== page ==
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Stick to these 10 golden rules for job interviews on Skype

By Your World Healthcare’s Greg Wood

It’s not the latest app and it is pretty fail safe.  Skype is fourteen years old and 74 million people use it worldwide. And recruiters do too. Thanks to modern technology, candidates are now able to find work all over the country and attend interviews without leaving the comfort of their own home. A recent survey from Right Management shows that nearly 20 percent of candidates have experienced a web-cam based interview in the past year. The survey also showed that 82 percent of hiring managers have used Skype in particular, with a further six percent using pre-recorded platforms. 

More employers are choosing to use Skype for meeting candidates and therefore, as with any rising method of communication, certain standards for Skype interviews are becoming apparent.  With this in mind, it’s time to polish our skills when it comes to interviewing online. Skyping with family and friends might be simple and comfortable, but employers may be looking out for things you would never even think about…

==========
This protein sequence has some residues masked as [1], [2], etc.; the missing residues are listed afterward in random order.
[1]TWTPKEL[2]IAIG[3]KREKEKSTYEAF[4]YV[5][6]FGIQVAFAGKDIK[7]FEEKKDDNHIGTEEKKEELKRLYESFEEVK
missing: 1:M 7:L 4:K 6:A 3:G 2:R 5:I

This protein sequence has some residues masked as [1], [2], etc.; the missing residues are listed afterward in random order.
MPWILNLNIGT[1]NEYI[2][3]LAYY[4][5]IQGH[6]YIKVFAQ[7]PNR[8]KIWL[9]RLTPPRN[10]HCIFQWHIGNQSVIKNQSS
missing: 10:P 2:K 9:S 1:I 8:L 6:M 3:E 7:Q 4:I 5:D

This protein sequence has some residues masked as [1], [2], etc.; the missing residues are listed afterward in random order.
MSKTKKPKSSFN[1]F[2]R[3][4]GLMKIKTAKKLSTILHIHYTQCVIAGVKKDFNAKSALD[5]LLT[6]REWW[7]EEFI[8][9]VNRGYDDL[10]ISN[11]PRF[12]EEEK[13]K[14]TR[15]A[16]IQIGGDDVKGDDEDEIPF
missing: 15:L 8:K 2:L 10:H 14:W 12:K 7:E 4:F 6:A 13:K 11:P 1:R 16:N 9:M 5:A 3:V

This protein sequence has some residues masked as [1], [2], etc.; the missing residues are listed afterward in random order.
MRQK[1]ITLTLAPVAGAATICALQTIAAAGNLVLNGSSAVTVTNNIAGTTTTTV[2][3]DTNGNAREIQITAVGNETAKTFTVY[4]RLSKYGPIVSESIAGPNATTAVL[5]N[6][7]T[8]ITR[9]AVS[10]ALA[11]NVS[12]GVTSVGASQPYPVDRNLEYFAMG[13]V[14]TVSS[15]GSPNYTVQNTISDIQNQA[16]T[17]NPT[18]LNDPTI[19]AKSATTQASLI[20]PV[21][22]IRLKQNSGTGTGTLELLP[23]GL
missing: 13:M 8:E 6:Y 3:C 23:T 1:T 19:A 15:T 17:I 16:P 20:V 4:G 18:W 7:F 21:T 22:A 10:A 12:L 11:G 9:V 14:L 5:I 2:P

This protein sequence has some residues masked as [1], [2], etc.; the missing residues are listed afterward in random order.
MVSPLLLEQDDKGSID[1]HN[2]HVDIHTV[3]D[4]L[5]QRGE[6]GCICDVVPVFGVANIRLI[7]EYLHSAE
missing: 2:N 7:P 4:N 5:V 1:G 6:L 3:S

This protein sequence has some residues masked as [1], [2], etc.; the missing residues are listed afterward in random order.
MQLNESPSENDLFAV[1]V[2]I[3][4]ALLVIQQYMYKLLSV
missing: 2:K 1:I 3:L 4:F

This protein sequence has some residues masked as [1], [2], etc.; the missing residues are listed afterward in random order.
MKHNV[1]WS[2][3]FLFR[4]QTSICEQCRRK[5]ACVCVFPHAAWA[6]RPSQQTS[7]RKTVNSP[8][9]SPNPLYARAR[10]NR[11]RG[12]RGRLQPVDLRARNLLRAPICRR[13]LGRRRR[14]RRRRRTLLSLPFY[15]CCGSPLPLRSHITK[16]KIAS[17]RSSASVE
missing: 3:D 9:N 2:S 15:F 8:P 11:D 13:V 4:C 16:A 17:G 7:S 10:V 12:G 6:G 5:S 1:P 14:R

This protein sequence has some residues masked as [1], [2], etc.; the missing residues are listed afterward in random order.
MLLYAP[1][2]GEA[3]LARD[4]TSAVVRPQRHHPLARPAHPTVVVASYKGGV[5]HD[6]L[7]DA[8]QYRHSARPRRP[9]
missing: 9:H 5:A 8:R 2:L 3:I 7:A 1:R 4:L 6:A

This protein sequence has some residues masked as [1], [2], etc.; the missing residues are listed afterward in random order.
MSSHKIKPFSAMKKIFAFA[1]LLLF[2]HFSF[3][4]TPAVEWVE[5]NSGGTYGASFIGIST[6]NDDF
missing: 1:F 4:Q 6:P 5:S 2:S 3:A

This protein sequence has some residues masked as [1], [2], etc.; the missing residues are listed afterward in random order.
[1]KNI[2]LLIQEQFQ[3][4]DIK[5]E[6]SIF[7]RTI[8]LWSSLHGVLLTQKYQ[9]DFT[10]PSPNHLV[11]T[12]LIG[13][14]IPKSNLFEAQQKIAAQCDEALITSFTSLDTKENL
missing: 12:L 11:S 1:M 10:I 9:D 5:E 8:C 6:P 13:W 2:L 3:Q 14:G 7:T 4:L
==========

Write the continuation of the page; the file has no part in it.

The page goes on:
1.    Bolster your broadband

The UK is still working on countrywide superfast broadband. Many outlying areas have notoriously slow speeds with parts of the country experiencing average speeds of 1-5 megabits. Not technical? All you need to know is that for Skype video to work well, you need a minimum of 2 megabits per second. The national average should be between 12 and 24 megabits per second, which would provide a smooth conversation via video chat. If your broadband speed is unreliable, try setting up your interview somewhere with a better connection – perhaps a friend or relative’s home.